Wind Lobbyists “state false claims” against scientific proof to “sell the Wind Turbine Fraud”!

Posted: June 8, 2013 in Uncategorized

We’ve all heard the psycho babble about how green, clean and environmentally friendly Wind Turbines are all over the world for years now by CANWEA , Canadian Wind Energy Association along with OSEA , Ontario Sustainable Energy Association among others like David Suzuki and the Al Gores of the world.

We have also been offered up scientific research by Professionals who know a hell of a lot more about how Wind Turbines harm people’s health due to noise, both audible and inaudible!!

We won’t even get into the harm they cause our endangered species or how people have had to abandon their homes being unable to sell them because Wind Turbines have destroyed their lives and  yet these Green Greedsters are still at it, claiming they know more than the critics who are actually trained to do legitimate research before they make claims of any type!

Like our Provincial Government which has lost all semblance of Public Trust  and who supports this Wind Disaster, these people who STILL advocate that Wind is Good, should be investigated by legal authorities in promoting lies and falsehoods!

We all have been misled for much too long by a very unsavoury group of hucksters and one may just feel that their SCAM is coming to an end very quickly!

When one of their biggest developers sues a citizen of this once great Province for criticising their operation then that pretty well sums up the type of people we are dealing with here!

Fergus researcher stands by 2010 turbine study

Critique notes information ‘not scientifically defensible’ Jun 06, 2013

Despite disclaimers by the national wind energy association, a Guelph-area researcher stands by the results of a 2010 study which he co-authored — one of the first to link industrial wind turbines and poor health.

Jeff Aramini, a Fergus, Ont. epidemiologist, is the co-author of the 2010 study, Effects of Industrial Wind Turbines Noise on Sleep and Health, which found the closer people were to the turbines, the more susceptible they were to health problems such as sleeplessness, head aches and problems around mental health.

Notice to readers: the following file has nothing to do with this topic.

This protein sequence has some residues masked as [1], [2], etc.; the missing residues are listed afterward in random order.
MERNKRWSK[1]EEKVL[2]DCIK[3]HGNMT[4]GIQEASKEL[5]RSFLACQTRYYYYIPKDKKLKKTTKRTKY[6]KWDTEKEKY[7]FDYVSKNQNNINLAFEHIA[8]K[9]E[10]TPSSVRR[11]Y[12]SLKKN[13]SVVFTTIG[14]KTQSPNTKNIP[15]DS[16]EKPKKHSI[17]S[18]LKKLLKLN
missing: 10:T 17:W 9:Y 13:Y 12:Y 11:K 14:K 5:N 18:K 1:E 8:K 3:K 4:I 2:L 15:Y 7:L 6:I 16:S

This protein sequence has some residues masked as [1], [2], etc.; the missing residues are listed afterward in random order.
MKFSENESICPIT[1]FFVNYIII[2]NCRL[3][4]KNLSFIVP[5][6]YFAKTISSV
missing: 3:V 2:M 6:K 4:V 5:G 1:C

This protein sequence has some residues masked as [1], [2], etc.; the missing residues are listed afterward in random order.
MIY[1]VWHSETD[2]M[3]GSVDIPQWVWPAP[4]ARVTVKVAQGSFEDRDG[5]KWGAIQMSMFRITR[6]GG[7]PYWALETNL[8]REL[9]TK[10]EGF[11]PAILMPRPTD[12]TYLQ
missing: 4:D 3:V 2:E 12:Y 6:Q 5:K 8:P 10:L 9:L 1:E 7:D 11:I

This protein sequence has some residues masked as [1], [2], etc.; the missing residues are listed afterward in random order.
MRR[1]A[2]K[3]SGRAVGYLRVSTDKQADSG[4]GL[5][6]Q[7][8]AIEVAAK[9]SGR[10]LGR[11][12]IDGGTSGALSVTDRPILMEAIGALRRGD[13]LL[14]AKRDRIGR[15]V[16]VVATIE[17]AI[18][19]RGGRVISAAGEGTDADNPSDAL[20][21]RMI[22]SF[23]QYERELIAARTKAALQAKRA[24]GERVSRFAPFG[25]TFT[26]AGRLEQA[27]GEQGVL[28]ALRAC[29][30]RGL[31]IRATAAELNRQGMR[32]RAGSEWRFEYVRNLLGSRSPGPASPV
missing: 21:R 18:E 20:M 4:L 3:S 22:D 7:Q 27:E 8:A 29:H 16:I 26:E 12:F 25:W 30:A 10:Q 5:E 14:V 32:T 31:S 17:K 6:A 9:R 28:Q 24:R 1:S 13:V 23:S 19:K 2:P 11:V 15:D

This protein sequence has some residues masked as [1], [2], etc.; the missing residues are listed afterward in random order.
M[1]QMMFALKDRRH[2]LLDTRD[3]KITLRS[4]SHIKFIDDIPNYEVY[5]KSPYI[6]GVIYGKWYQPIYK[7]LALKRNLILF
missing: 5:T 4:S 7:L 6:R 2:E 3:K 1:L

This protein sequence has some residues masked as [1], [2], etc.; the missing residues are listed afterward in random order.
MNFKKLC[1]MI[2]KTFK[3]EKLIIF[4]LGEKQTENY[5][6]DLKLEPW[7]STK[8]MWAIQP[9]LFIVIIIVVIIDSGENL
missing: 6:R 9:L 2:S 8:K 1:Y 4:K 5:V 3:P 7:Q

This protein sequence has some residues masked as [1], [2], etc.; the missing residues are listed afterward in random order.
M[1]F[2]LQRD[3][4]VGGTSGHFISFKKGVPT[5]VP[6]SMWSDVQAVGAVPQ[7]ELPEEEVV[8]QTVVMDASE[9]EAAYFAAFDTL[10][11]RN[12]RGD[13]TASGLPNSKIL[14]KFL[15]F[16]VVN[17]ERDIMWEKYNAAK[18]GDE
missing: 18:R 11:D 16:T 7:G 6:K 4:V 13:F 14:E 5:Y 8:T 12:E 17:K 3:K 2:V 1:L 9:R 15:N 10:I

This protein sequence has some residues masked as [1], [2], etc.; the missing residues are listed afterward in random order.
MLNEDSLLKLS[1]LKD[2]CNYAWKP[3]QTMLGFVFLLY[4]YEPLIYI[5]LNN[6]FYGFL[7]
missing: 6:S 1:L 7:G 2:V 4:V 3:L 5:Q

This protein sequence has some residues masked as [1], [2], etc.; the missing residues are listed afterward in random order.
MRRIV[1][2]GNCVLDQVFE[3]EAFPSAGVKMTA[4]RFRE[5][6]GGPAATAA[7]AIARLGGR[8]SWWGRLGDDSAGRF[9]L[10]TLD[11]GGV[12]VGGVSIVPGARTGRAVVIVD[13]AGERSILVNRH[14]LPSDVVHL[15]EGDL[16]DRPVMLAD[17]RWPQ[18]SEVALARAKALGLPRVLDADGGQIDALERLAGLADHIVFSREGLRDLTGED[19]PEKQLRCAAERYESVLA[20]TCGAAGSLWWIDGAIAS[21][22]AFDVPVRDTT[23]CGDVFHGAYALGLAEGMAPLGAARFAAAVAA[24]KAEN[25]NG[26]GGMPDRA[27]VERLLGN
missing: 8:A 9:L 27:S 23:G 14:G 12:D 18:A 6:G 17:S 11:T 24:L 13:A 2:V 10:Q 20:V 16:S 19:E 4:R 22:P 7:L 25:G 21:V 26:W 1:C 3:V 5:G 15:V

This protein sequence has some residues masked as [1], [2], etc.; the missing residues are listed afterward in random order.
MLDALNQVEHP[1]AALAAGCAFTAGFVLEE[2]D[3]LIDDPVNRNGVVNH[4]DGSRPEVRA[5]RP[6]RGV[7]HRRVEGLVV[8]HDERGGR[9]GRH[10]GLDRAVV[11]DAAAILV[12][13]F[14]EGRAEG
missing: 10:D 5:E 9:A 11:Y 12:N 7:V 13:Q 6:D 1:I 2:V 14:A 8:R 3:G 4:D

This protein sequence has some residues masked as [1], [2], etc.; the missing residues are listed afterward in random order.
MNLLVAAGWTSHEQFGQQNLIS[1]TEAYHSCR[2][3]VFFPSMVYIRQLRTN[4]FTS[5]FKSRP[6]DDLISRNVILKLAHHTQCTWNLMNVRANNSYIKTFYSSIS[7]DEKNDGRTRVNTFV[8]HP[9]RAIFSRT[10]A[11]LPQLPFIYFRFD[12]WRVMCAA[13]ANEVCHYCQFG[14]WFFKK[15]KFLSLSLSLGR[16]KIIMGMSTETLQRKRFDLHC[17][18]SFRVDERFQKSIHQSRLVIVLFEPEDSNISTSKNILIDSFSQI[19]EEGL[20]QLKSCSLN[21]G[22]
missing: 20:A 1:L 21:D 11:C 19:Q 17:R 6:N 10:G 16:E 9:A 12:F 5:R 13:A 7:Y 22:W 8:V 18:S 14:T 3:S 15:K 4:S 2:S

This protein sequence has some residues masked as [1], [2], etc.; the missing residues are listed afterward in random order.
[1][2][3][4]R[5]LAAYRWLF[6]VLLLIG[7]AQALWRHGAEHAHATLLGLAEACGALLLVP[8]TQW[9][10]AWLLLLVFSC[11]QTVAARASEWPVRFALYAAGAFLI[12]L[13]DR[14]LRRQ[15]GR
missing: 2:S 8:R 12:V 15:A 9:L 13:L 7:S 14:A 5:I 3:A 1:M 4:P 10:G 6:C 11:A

The study compared sleep and general health outcomes between 81 participants living close to industrial wind turbines, between 375 and 1,400 metres, and further away, between 3.3 and 6.6 kilometres, in two Maine communities — Mars Hill and Vinalhaven. Validated questionnaires were used to collect information on sleep quality, daytime sleepiness and general health, together with psychiatric disorders, attitude and demographics.

“The bottom line is that people that were closer experienced more of these health effects,” said Aramini, CEO of Intelligent Health Solutions and a former manager with the Public Health Agency of Canada. “We didn’t find any association with physical health … but a strong association with impaired mental health to the point where the people living closer experienced significantly higher chance of being at risk for clinical depression.”

The bottom line is that people that were closer experienced more of these health effects 
Jeff Aramini

The Canadian Wind Energy Association (CanWEA) and its American counterparts, the American Wind Energy Association, jointly commissioned Intrinsik Environmental Sciences to critique the study.

The consultant identified “concerns related to study design, methodology, sample size and administration of questionnaires to participants.”

The critique noted there was no new sound data obtained for the study and the information garnered from other reports “is not scientifically defensible and should not have been used to draw conclusions about the findings of the questionnaires with distance from turbine locations.” The review states that much of the information contained in the study was previously reviewed and considered by experts at the first Environmental Review Tribunal hearing on wind energy in Ontario, Erikson v. MOE 2011, and in the Queen’s Bench of Saskatchewan case McKinnon v. Martin. Both courts, as well as the Massachusetts independent expert panel, found no justification for halting wind energy development as a result of the information presented in the paper.

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